This story contains images some readers may find distressing.
Baby Kayzen is now a healthy five-month-old baby but after he contracted respiratory syncytial virus (RSV) just a few months ago his mother thought every breath he took might be his last.
“We almost lost him multiple times he was so unstable and it was probably the most traumatic thing I’ve ever been through,” said Kayzen’s mom Danielle, who didn’t want her last name used for fear it could compromise future healthcare.
The Nanaimo mother says Kayzen was just five-weeks-old when he started having trouble breathing. She took him to the emergency department at Nanaimo Regional General Hospital where she said there were roughly 40 people already waiting.
“I took him to the hospital and the doctor there told me that he was fine, they did not do any tests on him and they sent me home,” she said.
The next morning Kayzen started choking and stopped breathing so Danielle called 911 and her baby was rushed by ambulance back to the hospital.
“They started oxygen on him, they put tubes in his nose and a few hours later he got really really bad and they had to intubate him,” she said.
He was eventually airlifted to Victoria General Hospital where he was put into a medically-induced coma. He remained in the hospital for the next month.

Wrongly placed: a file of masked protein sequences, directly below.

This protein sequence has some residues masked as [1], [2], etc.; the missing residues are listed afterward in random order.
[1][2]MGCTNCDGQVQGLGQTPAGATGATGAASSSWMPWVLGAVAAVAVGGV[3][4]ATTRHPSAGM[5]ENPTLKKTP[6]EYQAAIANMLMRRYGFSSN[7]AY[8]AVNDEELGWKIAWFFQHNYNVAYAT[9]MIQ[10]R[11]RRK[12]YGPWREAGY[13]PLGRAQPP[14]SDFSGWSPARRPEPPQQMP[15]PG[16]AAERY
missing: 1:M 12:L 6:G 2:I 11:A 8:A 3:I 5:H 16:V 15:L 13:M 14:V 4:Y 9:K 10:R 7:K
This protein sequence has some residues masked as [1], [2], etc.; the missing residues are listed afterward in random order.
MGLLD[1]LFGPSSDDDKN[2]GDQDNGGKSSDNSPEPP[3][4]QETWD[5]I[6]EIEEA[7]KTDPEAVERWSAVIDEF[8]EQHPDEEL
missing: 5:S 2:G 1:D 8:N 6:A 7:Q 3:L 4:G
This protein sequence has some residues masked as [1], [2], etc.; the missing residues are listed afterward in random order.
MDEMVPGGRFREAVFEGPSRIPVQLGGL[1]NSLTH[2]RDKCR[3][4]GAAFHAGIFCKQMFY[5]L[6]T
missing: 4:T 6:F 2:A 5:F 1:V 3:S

Kayzen spent one month in the Victoria General Hospital. (Submitted photo)
While Kayzen survived and has fully recovered, Danielle worries about what other families may go through with a respiratory virus wave about to hit B.C. hospitals.
On Wednesday public health officials gave a glimpse into what level of virus the province is currently experiencing and what is expected in the weeks ahead.
“We’re now starting to see a steeper increase in the last two weeks of respiratory illness in B.C.,” said Provincial Health Officer Dr. Bonnie Henry.
Influenza cases are already climbing, especially among children, and RSV is also starting to rise.
“We are behind thankfully other jurisdictions in terms of these pressures but we need to prepare for them,” said Health Minister Adrian Dix.
Dix says plans are being set in motion to try to ease the pressure at children’s hospitals and in emergency rooms in preparation for the weeks ahead.
While wait times at B.C. emergency rooms may grow even longer, Danielle is urging parents and guardians not to let it deter them and to trust their instincts.
“Make sure if they’re having trouble breathing you bring them in right away because you never know how quickly it can change.”